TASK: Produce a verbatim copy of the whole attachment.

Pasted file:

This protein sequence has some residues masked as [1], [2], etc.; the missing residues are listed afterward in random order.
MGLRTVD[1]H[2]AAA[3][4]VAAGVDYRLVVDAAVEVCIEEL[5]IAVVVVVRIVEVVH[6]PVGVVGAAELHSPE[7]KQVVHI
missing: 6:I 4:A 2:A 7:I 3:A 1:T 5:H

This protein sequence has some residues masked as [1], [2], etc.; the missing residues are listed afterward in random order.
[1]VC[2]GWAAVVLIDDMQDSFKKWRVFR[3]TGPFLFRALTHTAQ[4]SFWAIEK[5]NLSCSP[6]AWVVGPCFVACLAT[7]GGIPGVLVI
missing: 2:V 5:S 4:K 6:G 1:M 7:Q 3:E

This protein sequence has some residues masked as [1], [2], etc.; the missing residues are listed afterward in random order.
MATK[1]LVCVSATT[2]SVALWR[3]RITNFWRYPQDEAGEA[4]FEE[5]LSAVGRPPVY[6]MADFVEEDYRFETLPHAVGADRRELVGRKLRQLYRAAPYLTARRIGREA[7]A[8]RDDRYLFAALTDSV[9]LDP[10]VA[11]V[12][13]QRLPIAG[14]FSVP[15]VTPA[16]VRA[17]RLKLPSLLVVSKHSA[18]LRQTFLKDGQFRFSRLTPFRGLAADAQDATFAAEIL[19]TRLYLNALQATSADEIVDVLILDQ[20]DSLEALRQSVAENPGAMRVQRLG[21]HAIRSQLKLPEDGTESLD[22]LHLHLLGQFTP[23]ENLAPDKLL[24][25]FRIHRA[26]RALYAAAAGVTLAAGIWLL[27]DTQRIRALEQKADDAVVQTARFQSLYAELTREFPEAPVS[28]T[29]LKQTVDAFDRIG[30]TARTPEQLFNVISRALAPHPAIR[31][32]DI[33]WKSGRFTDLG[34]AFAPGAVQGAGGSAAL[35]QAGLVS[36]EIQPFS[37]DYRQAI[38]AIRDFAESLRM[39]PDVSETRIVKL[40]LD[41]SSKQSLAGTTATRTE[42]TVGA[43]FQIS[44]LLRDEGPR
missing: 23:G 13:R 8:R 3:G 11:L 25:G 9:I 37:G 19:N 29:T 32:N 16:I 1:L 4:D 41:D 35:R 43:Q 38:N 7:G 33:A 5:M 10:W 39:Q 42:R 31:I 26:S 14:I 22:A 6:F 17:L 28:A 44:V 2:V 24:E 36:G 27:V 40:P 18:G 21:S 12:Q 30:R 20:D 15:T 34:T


This protein sequence has some residues masked as [1], [2], etc.; the missing residues are listed afterward in random order.
MGLRTVD[1]H[2]AAA[3][4]VAAGVDYRLVVDAAVEVCIEEL[5]IAVVVVVRIVEVVH[6]PVGVVGAAELHSPE[7]KQVVHI
missing: 6:I 4:A 2:A 7:I 3:A 1:T 5:H

This protein sequence has some residues masked as [1], [2], etc.; the missing residues are listed afterward in random order.
[1]VC[2]GWAAVVLIDDMQDSFKKWRVFR[3]TGPFLFRALTHTAQ[4]SFWAIEK[5]NLSCSP[6]AWVVGPCFVACLAT[7]GGIPGVLVI
missing: 2:V 5:S 4:K 6:G 1:M 7:Q 3:E

This protein sequence has some residues masked as [1], [2], etc.; the missing residues are listed afterward in random order.
MATK[1]LVCVSATT[2]SVALWR[3]RITNFWRYPQDEAGEA[4]FEE[5]LSAVGRPPVY[6]MADFVEEDYRFETLPHAVGADRRELVGRKLRQLYRAAPYLTARRIGREA[7]A[8]RDDRYLFAALTDSV[9]LDP[10]VA[11]V[12][13]QRLPIAG[14]FSVP[15]VTPA[16]VRA[17]RLKLPSLLVVSKHSA[18]LRQTFLKDGQFRFSRLTPFRGLAADAQDATFAAEIL[19]TRLYLNALQATSADEIVDVLILDQ[20]DSLEALRQSVAENPGAMRVQRLG[21]HAIRSQLKLPEDGTESLD[22]LHLHLLGQFTP[23]ENLAPDKLL[24][25]FRIHRA[26]RALYAAAAGVTLAAGIWLL[27]DTQRIRALEQKADDAVVQTARFQSLYAELTREFPEAPVS[28]T[29]LKQTVDAFDRIG[30]TARTPEQLFNVISRALAPHPAIR[31][32]DI[33]WKSGRFTDLG[34]AFAPGAVQGAGGSAAL[35]QAGLVS[36]EIQPFS[37]DYRQAI[38]AIRDFAESLRM[39]PDVSETRIVKL[40]LD[41]SSKQSLAGTTATRTE[42]TVGA[43]FQIS[44]LLRDEGPR
missing: 23:G 13:R 8:R 3:G 11:L 25:G 9:I 37:G 19:N 29:T 32:N 16:I 1:L 4:D 41:D 35:R 43:Q 38:N 7:G 33:A 5:M 10:W 39:Q 42:R 31:I 26:S 14:I 22:A 6:F 17:L 28:A 44:V 2:V 24:E 36:G 27:V 40:P 18:G 21:S 12:Q 30:R 20:D 15:T 34:T